Serendipity can be a wonderful thing. Serendipity happened one September afternoon in 1975 in a meet and greet for new hires at the local Board of Education in Belleville, Ontario, Canada.
Two behavioural psychologists, newly hired by the Board introduced themselves to one another. One, Eric Christian Haughton, formerly of York University, was one of the first two doctoral graduates of Ogden R. Lindsley of Kansas University, the creator of Precision Teaching. The other, Michael Maloney, formerly at Loyalist College, had just been trained as a Direct Instruction trainer at Engelmann-Becker Corp in Eugene, Oregon.
Serendipity led to synthesis. Direct Instruction and Precision Teaching joined hands in special education classrooms across the school district. The acorn was planted.
Over the next 3 years, the results surpassed all expectations, but when two forceful superintendents left, despite its success, the program was discontinued because of “budget cuts”. Eric and Michael became unemployed.
But the acorn had taken root. Michael started Quinte Learning Centre, named after the geographic region in Eastern Ontario; a sure sign of a world vision. Quinte Learning Centre was the first for-profit, behaviourally – based, learning centre anywhere that we know of. Eric returned to college teaching and to mentoring Michael.
Within a year and a half, the learning centre had morphed into a school. Other behaviourists came to visit. Some, like Kent Johnson, wanted similar centres, so he went back to Seattle and founded Morningside Academy. With Michael’s guidance others followed. Ian and Aileen Spence founded Ben Bronz Academy in West Hartford CT. Richard McManus started the Fluency Factory in Boston, MA. When Eric passed away from cancer, Elizabeth Haughton moved to Napa, California and started the Haughton Learning Center. Anne Desjardins, Michael’s original hire and research co-author, started the Cache Valley Learning Center in Logan UT. Most learning centers became schools. And the word continued to spread.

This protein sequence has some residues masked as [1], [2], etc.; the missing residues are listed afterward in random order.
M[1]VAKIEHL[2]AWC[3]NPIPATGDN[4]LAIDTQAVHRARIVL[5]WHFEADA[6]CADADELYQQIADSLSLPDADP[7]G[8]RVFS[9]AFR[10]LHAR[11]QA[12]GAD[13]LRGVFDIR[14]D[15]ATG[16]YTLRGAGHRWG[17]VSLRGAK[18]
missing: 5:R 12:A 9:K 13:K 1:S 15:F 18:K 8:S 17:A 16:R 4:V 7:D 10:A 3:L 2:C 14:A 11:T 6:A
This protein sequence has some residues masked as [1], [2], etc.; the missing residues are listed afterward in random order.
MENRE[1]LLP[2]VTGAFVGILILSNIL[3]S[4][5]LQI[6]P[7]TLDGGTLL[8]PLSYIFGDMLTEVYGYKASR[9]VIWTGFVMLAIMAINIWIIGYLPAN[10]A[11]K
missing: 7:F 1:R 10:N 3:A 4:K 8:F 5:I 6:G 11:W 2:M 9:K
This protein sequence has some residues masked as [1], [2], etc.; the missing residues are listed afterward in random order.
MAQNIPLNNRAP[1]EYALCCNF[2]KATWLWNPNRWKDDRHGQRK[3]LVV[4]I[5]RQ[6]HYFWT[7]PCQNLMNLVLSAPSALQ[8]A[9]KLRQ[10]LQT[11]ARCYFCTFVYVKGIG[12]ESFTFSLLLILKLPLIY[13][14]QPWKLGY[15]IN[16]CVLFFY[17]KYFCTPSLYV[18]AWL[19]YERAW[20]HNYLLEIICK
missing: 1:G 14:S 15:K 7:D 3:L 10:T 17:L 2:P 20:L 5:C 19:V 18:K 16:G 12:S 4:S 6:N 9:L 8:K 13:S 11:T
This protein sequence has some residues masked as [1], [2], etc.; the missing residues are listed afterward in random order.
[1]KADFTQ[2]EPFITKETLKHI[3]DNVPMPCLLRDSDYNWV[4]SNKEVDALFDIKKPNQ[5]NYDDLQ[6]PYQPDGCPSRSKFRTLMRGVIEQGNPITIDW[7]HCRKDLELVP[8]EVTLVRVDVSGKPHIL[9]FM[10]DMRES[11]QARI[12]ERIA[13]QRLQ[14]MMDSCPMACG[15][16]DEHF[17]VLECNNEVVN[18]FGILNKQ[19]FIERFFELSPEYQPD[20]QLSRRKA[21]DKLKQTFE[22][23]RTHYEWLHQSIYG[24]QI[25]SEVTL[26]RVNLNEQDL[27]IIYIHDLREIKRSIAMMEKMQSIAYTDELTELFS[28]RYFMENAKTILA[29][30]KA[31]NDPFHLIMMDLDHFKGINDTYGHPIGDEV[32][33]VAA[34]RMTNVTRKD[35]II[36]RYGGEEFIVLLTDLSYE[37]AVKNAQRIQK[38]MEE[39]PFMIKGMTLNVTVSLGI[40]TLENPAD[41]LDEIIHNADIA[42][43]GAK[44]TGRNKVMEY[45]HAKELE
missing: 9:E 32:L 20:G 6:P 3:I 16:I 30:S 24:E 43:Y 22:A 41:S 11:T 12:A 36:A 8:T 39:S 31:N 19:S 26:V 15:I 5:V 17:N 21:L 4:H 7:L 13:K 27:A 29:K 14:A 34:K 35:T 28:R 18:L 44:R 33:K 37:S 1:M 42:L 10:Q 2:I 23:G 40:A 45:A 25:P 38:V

The acorn became a sapling and began to grow branches. The combination of behavior analysis, Direct Instruction and Precision Teaching is now becoming the accepted model for working with children at risk. It has been used effectively with children on the autism spectrum, foster children with academic needs, illiterate injured workers, workfare recipients, and children with a variety of diagnoses. And it all started with a handshake at a meet and greet in Belleville.
One acorn started it all. Now we have a forest of oaks and still a long way to go. When Michael Maloney founded Quinte Learning Centre in Belleville, Ontario with one small classroom, one desk, one blackboard, and a single student in 1978, he had no grand vision of the future. Instead, he had a new relationship, including two young children, a dog, a cat, a mortgage and no job.
Fortunately, he also had faith in his experience of seeing struggling students blossom into classroom stars using the methods he had gleaned from his mentors and used in special education classrooms in his local school district.
1. The three major methods all came from the behavioural community. Classroom management strategies were derived from the work of B.F. Skinner and his students and colleagues from Harvard. This method showed teachers how to get kids in their seats ready to learn.
2. The second method, Direct Instruction, came from Zig Engelmann, Wes Becker and their associates at University of Oregon. It demonstrated a method that provided consistently successful instruction in reading, writing, spelling and math.
3. The third method, Precision Teaching, which measures student progress in a minute or less, came from the work of Ogden R. Lindsley and his colleagues at Kansas University. Being fortunate enough to have these three creators and their students as his mentors was really all that Michael needed to build a successful tutoring company.
In a small town, like Belleville Ontario, word of mouth travels quickly, so that within 18 months, Michael added a full service school to his learning centre. Community support continued in abundance. The Chairman of the district school board pulled his son out of a district public school and placed him with Michael.
For the next 38 years, Michael, his teachers and the ever growing group of colleagues created learning centres and schools in an attempt to increase the impact of the combined methods and to help many thousands of children. Michael, Anne Desjardins and Pam Broad, the original QLC teachers, published the seminal research article on the effects of the amalgam on special needs students in the Journal of Precision Teaching in a paper called “Teach Your Children Well” which will be reviewed in future posts.